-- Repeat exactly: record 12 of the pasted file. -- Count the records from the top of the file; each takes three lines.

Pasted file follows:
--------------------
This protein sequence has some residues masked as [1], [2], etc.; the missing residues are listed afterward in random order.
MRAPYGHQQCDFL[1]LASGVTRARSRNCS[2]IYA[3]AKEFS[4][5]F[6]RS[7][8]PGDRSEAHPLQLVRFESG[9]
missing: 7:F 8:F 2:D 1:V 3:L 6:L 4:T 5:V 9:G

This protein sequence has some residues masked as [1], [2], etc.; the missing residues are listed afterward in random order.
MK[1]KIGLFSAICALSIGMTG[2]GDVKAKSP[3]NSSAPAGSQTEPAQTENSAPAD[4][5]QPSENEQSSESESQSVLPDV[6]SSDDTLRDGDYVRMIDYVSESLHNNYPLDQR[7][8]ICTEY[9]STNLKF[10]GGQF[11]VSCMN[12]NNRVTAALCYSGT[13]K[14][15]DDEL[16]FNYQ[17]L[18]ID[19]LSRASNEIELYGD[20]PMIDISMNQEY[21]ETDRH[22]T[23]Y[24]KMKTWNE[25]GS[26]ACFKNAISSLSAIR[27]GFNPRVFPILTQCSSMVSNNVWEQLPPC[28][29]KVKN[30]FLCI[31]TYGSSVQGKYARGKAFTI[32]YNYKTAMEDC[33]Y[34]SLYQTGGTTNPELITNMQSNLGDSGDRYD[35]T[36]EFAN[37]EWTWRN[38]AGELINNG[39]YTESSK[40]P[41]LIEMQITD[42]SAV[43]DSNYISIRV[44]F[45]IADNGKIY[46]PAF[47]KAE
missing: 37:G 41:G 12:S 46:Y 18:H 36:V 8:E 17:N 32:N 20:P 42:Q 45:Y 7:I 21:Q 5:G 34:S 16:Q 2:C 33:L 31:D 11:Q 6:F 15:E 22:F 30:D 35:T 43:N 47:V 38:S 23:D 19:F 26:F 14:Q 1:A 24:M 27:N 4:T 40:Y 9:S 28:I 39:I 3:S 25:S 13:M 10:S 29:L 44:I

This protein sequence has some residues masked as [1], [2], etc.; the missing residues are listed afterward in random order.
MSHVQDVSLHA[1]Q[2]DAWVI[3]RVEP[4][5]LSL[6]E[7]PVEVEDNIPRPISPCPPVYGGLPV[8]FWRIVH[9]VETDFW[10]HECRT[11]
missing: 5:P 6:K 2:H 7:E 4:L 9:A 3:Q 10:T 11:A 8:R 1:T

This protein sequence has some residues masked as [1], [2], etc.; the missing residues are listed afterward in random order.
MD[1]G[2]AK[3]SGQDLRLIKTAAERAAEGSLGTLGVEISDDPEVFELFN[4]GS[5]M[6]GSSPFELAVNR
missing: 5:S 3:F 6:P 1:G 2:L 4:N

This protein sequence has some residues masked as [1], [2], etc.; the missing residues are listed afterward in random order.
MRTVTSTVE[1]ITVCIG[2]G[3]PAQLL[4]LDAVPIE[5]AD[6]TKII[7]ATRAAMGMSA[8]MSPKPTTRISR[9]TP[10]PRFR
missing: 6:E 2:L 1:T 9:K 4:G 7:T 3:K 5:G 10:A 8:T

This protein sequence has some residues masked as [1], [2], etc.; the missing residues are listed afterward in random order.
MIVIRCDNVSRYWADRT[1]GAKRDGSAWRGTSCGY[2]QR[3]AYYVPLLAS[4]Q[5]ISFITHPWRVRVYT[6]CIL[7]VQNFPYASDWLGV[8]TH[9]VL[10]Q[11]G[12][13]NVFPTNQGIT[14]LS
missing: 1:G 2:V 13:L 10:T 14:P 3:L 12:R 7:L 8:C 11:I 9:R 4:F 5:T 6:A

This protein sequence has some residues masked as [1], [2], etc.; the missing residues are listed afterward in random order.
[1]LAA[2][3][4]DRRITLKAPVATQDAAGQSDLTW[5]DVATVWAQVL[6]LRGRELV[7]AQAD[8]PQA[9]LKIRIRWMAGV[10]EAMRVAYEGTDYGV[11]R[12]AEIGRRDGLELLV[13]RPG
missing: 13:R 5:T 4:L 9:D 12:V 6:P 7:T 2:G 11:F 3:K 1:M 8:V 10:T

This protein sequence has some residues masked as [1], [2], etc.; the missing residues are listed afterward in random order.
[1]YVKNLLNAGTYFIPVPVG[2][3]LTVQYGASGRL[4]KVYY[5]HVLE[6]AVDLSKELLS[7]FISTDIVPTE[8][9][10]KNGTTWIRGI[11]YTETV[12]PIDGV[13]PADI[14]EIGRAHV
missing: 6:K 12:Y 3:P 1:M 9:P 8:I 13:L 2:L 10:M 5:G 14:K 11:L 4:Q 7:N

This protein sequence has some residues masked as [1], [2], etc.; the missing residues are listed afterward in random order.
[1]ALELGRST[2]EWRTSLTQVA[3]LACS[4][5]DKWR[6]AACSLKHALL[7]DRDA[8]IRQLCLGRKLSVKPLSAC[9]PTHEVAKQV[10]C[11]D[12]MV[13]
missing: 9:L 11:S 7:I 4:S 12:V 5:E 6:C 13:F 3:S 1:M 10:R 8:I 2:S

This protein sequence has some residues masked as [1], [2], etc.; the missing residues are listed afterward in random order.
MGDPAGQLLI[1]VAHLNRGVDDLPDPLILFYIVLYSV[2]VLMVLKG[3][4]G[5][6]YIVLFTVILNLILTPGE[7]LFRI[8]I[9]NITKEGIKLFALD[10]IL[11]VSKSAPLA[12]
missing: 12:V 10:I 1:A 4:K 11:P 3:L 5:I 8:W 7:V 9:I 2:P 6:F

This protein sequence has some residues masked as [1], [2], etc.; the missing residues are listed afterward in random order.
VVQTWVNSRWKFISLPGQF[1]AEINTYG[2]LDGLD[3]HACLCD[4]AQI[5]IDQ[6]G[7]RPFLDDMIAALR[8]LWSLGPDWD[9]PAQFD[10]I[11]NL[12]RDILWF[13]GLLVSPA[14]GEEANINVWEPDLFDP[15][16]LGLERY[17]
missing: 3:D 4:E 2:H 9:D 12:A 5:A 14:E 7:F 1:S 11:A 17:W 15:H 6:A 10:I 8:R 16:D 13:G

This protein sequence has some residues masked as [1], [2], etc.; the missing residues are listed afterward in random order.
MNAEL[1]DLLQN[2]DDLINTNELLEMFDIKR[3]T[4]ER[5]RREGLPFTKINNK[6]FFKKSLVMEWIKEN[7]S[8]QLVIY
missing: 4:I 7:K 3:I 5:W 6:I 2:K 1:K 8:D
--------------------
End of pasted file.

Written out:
This protein sequence has some residues masked as [1], [2], etc.; the missing residues are listed afterward in random order.
MNAEL[1]DLLQN[2]DDLINTNELLEMFDIKR[3]T[4]ER[5]RREGLPFTKINNK[6]FFKKSLVMEWIKEN[7]S[8]QLVIY
missing: 4:I 7:K 3:I 5:W 6:I 2:K 1:K 8:D